Most buyers want to make sure they get a 'good deal' when they purchase something. Purchasers of real estate are no different. That is why many decide to buy a distressed property (a foreclosure or a short sale). The National Association of Realtors (NAR) last week reported foreclosures, on average, sell at a 22% discount and short sales at a 17% discount. It sounds like a pretty good decision to buy a property at those levels of discount.
However, the purchaser must realize that there are added obstacles in these type of transactions. Many foreclosures are left in less than pristine condition by the previous owner and some have title issues that must be corrected before they can change hands. Many short sales have multiple loans that must be negotiated before an offer is accepted by all parties to the transaction. This can take months in many cases. Purchasing a non-distressed property will probably have a lot fewer pitfalls.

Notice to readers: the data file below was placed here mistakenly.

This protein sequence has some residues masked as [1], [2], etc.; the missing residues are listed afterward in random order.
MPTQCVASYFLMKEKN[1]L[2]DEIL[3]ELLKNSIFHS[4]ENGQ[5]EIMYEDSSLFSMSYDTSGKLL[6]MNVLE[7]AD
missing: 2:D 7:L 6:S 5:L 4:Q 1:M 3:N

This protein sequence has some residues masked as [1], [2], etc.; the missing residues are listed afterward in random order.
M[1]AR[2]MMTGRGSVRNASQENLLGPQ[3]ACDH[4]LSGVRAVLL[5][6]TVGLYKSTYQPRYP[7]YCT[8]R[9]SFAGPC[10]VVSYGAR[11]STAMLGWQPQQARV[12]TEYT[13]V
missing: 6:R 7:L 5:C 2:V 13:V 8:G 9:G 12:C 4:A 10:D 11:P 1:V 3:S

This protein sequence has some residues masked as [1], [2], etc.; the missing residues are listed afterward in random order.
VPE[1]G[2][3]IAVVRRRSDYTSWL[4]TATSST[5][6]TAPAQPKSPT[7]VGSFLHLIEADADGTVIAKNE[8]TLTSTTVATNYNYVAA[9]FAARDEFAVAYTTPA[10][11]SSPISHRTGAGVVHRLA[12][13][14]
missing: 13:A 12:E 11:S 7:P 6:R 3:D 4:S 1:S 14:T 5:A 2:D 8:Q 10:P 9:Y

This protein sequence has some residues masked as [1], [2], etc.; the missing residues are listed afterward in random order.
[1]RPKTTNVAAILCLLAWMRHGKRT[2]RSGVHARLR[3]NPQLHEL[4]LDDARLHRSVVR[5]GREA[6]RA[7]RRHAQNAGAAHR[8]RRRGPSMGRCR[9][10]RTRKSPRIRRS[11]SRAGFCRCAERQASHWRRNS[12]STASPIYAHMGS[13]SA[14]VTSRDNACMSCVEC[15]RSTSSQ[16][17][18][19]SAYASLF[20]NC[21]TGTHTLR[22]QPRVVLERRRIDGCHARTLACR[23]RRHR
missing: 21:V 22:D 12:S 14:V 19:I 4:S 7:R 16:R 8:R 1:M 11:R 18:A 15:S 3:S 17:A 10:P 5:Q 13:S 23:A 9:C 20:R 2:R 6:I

Does that mean that you shouldn't consider a distressed property? Not necessarily. Just understand that there is an additional cost to purchasing a foreclosure or a short sale: the cost of time. For some, the 17 or 22 percent discount is well worth the extra time they must spend on the transaction. We like to call that savings your 'patience equity'. Patience equity will require you to be patient however. Realize going into the deal that there will be obstacles to overcome and make sure you give your real estate professional time to overcome these challenges. Again, patience equity will require your patience.
Buying a distressed property could make sense for you as long as you realize you will need to be VERY patient with your real estate agent throughout the process. If you are, you will own a home that has considerable equity the day you move in.